Karadel is a vet who connects well with her animals. Why? Because she's shifted into their forms at one point or another. The third book in this series can be read as a standalone. Karadel aka Kara lives alone far away from everyone else. She lives in the countryside in Illinois because she shifts erratically and she never knows what animal she will shift into. She's a shifter through her parents' bloodlines.
This world of shifters created by Ms. Shinn is bleak. Shifters don't last long in this world. They die not because they are hunted. Not because they fight with each other, but because their body just can't take the stress of it all and it gives out. This interpretation of shifters actually makes more sense than the romantic mythology of living a long life and super healing.
This story is more than just about Kara finding a lover and helping friends in need. It's about acceptance. This is what I like about Ms. Shinn's stories. For the most part, they are brutal reminders that people who are different don't fit in. And many times, people who are different just want to be normal. They want to be ordinary and have a life like everyone else. This is clearly shone through the eyes of Kara who hates herself to some extend.
This is sad because Kara can't accept her unique ability and wants to exterminate it. Based on her life experiences, it is perfectly understandable. Then Ms. Shinn does something sneaky. She always hooks me this way and rips out my heart before I know what's happening. She does it in two folds. She does it through her dialog and the relationship she builds between the characters and the characters to the readers.
Kara isn't a superhero. She's not a kick ass heroine. In fact, she's a wallflower for the most part and identifies as a Country Mouse. Her fears are real. Her wants are so simple yet unobtainable for her. She's the kind of friend who will be loyal and help when things get bad. So when a new man comes into her life, she's wary. Joe's been knocked a few times in a hard manner and yet he still manages to show Kara something she never thought of.Something occurs to him; he sets the beer down and leans forward. "So you resent all the time you spend in animal shape," he [Joe] says.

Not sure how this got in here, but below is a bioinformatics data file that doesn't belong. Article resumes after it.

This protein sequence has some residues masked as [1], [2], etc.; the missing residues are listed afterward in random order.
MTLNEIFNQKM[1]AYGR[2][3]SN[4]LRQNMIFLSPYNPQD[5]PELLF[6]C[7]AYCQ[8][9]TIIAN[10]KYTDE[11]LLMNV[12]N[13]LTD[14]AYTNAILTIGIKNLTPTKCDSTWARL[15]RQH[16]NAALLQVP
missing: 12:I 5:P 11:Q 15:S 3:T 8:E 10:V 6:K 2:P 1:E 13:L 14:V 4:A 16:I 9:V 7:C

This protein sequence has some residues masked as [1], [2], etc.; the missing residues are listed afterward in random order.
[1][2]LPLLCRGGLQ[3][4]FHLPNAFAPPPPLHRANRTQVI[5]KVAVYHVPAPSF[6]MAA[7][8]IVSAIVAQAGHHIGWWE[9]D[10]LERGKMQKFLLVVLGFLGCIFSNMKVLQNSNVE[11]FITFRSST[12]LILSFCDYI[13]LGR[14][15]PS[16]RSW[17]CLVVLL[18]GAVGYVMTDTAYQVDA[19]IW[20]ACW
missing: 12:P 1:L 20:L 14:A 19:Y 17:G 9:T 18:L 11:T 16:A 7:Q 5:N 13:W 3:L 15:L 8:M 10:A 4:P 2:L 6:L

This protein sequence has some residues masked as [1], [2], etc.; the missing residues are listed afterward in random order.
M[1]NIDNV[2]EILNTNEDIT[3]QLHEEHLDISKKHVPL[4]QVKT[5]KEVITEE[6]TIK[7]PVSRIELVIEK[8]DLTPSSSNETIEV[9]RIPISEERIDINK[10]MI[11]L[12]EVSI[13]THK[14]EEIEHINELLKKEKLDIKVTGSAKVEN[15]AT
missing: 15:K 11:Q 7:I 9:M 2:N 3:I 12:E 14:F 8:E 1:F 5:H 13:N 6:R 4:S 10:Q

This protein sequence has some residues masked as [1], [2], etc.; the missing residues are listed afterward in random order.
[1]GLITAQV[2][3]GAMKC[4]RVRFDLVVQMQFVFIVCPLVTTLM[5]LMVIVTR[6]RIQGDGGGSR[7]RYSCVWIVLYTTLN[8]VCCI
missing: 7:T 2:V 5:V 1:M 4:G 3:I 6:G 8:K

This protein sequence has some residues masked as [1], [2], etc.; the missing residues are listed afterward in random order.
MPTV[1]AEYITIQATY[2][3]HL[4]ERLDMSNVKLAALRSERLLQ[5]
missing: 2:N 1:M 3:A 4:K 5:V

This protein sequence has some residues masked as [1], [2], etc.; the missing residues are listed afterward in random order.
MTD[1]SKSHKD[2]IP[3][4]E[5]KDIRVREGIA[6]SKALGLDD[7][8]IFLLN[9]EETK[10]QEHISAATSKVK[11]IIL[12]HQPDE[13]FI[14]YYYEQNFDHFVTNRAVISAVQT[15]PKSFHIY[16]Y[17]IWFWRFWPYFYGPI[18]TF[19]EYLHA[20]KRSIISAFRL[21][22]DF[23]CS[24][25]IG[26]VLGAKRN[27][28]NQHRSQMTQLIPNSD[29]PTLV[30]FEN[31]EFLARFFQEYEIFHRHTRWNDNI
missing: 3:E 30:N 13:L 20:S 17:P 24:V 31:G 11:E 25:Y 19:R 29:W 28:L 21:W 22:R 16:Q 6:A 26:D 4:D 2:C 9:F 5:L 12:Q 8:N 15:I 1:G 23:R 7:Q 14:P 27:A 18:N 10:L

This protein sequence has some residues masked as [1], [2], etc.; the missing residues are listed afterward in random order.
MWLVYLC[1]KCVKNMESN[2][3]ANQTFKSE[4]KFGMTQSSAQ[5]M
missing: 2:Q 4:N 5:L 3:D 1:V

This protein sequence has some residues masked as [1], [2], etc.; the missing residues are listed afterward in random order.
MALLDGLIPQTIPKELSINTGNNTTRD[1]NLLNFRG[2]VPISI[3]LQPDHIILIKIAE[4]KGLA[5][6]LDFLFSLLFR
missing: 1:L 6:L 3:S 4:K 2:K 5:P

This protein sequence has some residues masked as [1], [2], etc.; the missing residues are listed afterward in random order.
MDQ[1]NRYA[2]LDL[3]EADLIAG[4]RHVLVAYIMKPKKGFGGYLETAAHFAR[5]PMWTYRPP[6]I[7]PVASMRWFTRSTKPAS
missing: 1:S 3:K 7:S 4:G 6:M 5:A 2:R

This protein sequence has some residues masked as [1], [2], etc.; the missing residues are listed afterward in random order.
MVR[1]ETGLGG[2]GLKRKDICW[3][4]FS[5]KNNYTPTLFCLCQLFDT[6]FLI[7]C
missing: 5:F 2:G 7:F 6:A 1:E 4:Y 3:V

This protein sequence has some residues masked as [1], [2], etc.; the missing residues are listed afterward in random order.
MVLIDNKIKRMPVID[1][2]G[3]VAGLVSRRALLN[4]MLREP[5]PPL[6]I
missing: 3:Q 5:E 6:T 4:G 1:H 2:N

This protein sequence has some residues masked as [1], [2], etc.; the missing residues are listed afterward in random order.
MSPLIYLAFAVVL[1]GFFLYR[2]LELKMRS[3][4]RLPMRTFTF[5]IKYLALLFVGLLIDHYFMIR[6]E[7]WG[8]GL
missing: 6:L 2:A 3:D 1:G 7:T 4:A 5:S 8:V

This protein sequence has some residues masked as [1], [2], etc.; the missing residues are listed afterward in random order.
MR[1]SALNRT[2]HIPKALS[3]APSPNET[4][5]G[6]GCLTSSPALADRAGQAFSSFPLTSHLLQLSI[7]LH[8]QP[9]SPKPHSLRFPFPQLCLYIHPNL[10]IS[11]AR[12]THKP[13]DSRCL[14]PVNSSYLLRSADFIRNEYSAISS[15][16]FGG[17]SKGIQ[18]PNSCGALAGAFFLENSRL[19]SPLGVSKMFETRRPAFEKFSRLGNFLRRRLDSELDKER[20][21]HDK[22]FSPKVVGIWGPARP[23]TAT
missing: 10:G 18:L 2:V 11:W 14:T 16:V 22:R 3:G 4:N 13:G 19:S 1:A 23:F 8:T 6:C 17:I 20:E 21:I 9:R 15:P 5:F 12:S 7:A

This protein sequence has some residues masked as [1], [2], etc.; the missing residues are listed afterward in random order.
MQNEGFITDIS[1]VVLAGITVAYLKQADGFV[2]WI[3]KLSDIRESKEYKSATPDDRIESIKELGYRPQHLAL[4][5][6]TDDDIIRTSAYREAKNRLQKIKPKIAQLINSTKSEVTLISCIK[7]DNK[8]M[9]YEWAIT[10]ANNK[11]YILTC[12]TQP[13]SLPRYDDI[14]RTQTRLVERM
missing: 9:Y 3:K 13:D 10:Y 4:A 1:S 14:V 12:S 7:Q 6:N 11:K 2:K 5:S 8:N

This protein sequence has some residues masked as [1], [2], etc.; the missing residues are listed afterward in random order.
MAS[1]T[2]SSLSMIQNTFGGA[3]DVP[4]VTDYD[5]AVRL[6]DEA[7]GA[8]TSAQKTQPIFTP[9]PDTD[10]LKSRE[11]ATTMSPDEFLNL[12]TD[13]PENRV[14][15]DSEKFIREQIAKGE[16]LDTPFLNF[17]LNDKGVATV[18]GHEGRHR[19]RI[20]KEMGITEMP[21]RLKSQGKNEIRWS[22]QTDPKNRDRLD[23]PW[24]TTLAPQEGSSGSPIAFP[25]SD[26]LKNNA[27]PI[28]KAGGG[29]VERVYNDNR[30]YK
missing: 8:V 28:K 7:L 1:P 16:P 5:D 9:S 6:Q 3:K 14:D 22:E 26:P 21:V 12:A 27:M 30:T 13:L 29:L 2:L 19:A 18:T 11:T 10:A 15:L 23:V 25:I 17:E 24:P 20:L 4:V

"I do." [Kara]
"But maybe you're thinking about it the wrong way. What if you were born to be an animal? What if that was your natural state? And all the time you're human - that's the special time? That's the gift?"
This right here is what kills me about Ms. Shinn and why I come back to her over and over again. Her ability to make a huge paradigm shift in a succinct and elegant manner. This out of the box thinking is what really impresses me. There are several other instances where Ms. Shinn's observations on human nature comes through in her character's voices. The one which felt like a brutal thrust into the heart nearly brought me to tears. On Joe explaining how his marriage fell apart it's better read than explained.
"I just made her miserable. I remember coming home one day, a little earlier than she expected. She had some music on and she was dancing across the living room, laughing and shaking her butt. She saw me and all the joy went out of her face. I said, 'Hey, I like to dance! Let's put on some more albums!' but she just shook her head and turned off the stereo. I think that's when I knew we'd gone too far down that road to ever get back". (p. 183)
This vivid imagery just eviscerates me. When a person loves another one so much and wants to share in their joy only to find out their mere existence makes the one they love drain of joy, how does this not hurt? Ms. Shinn's gift of being able to paint a picture so clearly on how two people are no longer in love is demonstrated over and over again in many of her books. This one is no different and each time, it catches me off guard.
This urban fantasy is for those who enjoy stories where love does not always triumph. Those who like their fiction mixed with reality.